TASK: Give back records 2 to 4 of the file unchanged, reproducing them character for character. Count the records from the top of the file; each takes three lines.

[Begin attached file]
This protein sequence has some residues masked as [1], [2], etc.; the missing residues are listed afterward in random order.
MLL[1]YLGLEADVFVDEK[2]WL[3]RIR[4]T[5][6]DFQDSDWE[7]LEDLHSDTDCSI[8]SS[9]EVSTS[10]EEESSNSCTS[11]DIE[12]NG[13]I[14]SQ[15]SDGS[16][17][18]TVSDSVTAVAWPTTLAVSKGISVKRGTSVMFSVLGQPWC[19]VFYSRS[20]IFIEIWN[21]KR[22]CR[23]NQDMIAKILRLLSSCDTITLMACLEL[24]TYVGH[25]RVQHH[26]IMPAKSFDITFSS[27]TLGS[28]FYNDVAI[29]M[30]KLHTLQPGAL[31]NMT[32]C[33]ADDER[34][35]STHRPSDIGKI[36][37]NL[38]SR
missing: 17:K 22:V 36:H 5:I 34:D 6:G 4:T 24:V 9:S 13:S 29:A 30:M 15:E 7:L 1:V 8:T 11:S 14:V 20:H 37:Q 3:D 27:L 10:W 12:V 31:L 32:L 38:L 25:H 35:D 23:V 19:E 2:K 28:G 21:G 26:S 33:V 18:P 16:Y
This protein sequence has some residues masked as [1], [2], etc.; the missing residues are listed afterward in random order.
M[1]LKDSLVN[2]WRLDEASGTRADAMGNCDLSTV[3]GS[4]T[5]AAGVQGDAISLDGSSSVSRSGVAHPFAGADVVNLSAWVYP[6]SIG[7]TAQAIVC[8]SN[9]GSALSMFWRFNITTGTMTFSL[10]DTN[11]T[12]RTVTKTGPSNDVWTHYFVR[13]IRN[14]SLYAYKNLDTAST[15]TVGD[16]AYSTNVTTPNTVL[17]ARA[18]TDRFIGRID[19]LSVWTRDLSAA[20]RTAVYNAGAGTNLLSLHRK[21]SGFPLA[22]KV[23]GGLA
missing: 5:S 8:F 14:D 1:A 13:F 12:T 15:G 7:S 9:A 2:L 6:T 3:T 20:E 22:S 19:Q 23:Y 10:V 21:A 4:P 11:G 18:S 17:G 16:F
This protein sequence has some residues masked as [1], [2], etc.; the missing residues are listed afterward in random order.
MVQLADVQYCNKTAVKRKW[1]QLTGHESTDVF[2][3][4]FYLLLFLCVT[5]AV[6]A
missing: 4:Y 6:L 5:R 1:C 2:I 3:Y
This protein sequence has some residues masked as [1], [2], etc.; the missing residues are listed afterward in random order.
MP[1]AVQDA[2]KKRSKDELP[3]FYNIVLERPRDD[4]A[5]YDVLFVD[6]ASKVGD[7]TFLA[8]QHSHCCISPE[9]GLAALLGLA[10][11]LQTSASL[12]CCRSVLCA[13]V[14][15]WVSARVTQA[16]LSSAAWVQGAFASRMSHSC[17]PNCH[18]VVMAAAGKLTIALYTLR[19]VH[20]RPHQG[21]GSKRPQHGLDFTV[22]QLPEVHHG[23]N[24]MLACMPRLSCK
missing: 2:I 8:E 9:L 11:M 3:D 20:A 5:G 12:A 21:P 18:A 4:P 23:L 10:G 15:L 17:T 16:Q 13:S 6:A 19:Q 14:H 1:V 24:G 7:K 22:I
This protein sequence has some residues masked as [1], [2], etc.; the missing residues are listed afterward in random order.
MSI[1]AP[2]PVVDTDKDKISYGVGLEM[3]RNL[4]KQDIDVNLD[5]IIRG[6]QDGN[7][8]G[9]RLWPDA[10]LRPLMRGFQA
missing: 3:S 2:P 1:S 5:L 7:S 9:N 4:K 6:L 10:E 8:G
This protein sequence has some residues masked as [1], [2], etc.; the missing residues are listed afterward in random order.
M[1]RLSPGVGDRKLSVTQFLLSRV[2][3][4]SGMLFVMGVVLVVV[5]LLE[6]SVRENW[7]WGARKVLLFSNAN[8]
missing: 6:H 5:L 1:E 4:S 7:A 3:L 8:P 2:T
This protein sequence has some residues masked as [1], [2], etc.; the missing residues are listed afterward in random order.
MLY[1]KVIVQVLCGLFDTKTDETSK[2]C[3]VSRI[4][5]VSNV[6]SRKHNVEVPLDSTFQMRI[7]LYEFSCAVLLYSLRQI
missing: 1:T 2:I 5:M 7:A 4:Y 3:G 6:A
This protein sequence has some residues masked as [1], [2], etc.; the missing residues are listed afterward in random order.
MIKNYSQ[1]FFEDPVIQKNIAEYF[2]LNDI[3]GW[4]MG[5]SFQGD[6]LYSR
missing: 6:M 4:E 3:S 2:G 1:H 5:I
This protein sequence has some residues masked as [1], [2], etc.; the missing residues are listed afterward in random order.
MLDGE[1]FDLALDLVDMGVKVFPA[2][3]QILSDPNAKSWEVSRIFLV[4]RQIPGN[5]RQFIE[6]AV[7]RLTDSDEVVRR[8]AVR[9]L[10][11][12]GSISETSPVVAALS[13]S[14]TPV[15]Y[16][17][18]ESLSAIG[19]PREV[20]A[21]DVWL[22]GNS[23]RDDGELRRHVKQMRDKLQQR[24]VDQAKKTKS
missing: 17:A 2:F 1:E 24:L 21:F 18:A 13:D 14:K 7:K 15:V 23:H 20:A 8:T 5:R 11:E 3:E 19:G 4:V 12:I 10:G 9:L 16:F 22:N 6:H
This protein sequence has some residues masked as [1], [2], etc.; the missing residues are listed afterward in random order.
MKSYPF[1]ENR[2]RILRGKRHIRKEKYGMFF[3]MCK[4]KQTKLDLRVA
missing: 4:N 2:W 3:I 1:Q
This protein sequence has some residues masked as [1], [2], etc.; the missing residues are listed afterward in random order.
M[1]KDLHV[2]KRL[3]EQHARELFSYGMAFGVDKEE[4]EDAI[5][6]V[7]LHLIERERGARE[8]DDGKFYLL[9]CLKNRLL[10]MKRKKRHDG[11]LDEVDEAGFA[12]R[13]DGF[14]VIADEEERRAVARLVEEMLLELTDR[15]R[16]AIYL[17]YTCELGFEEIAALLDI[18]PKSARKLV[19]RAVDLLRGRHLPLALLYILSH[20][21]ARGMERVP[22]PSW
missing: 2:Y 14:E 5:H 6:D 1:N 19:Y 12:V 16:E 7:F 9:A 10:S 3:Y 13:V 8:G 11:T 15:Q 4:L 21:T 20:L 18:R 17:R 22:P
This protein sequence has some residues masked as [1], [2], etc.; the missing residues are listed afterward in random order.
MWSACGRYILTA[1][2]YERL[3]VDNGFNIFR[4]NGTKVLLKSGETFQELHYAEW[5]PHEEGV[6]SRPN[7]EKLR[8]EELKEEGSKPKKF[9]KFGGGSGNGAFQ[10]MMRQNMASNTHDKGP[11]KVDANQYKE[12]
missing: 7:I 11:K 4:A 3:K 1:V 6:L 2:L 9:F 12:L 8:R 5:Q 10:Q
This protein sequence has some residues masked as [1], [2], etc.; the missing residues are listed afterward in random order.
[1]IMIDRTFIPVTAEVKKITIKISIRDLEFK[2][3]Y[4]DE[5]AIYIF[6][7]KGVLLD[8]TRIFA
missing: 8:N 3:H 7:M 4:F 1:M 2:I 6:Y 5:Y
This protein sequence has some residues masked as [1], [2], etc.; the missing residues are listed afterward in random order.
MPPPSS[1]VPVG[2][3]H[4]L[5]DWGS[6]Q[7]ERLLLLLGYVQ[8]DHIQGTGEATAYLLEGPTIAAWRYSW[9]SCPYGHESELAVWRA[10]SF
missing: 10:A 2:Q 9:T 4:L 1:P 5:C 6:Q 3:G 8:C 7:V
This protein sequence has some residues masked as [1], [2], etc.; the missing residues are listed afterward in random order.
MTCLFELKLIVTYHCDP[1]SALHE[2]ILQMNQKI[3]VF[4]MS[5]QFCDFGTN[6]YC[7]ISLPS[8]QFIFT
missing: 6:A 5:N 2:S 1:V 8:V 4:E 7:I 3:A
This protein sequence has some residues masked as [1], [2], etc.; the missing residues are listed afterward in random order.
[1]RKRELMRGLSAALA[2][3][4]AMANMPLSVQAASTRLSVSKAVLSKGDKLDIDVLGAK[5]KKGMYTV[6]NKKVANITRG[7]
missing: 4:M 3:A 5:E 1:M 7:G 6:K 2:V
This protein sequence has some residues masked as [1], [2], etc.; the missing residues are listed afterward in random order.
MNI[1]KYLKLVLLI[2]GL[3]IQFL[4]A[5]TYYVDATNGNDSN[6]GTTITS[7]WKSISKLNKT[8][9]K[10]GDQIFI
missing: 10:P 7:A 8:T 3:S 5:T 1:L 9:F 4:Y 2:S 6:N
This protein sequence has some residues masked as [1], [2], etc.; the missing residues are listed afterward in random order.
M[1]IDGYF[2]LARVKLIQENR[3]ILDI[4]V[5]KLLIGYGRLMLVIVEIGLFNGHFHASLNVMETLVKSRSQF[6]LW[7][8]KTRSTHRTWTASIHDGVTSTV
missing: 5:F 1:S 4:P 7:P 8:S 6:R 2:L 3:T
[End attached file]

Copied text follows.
This protein sequence has some residues masked as [1], [2], etc.; the missing residues are listed afterward in random order.
M[1]LKDSLVN[2]WRLDEASGTRADAMGNCDLSTV[3]GS[4]T[5]AAGVQGDAISLDGSSSVSRSGVAHPFAGADVVNLSAWVYP[6]SIG[7]TAQAIVC[8]SN[9]GSALSMFWRFNITTGTMTFSL[10]DTN[11]T[12]RTVTKTGPSNDVWTHYFVR[13]IRN[14]SLYAYKNLDTAST[15]TVGD[16]AYSTNVTTPNTVL[17]ARA[18]TDRFIGRID[19]LSVWTRDLSAA[20]RTAVYNAGAGTNLLSLHRK[21]SGFPLA[22]KV[23]GGLA
missing: 5:S 8:F 14:D 1:A 13:F 12:T 15:G 7:S 9:A 2:L 6:T 3:T 20:E 22:S 19:Q 23:Y 10:V 21:A 4:P 11:G 18:S 17:G 16:F
This protein sequence has some residues masked as [1], [2], etc.; the missing residues are listed afterward in random order.
MVQLADVQYCNKTAVKRKW[1]QLTGHESTDVF[2][3][4]FYLLLFLCVT[5]AV[6]A
missing: 4:Y 6:L 5:R 1:C 2:I 3:Y
This protein sequence has some residues masked as [1], [2], etc.; the missing residues are listed afterward in random order.
MP[1]AVQDA[2]KKRSKDELP[3]FYNIVLERPRDD[4]A[5]YDVLFVD[6]ASKVGD[7]TFLA[8]QHSHCCISPE[9]GLAALLGLA[10][11]LQTSASL[12]CCRSVLCA[13]V[14][15]WVSARVTQA[16]LSSAAWVQGAFASRMSHSC[17]PNCH[18]VVMAAAGKLTIALYTLR[19]VH[20]RPHQG[21]GSKRPQHGLDFTV[22]QLPEVHHG[23]N[24]MLACMPRLSCK
missing: 2:I 8:E 9:L 11:M 3:D 20:A 5:G 12:A 21:P 18:A 4:P 23:L 10:G 15:L 17:T 16:Q 13:S 6:A 19:Q 14:H 1:V 24:G 7:K 22:I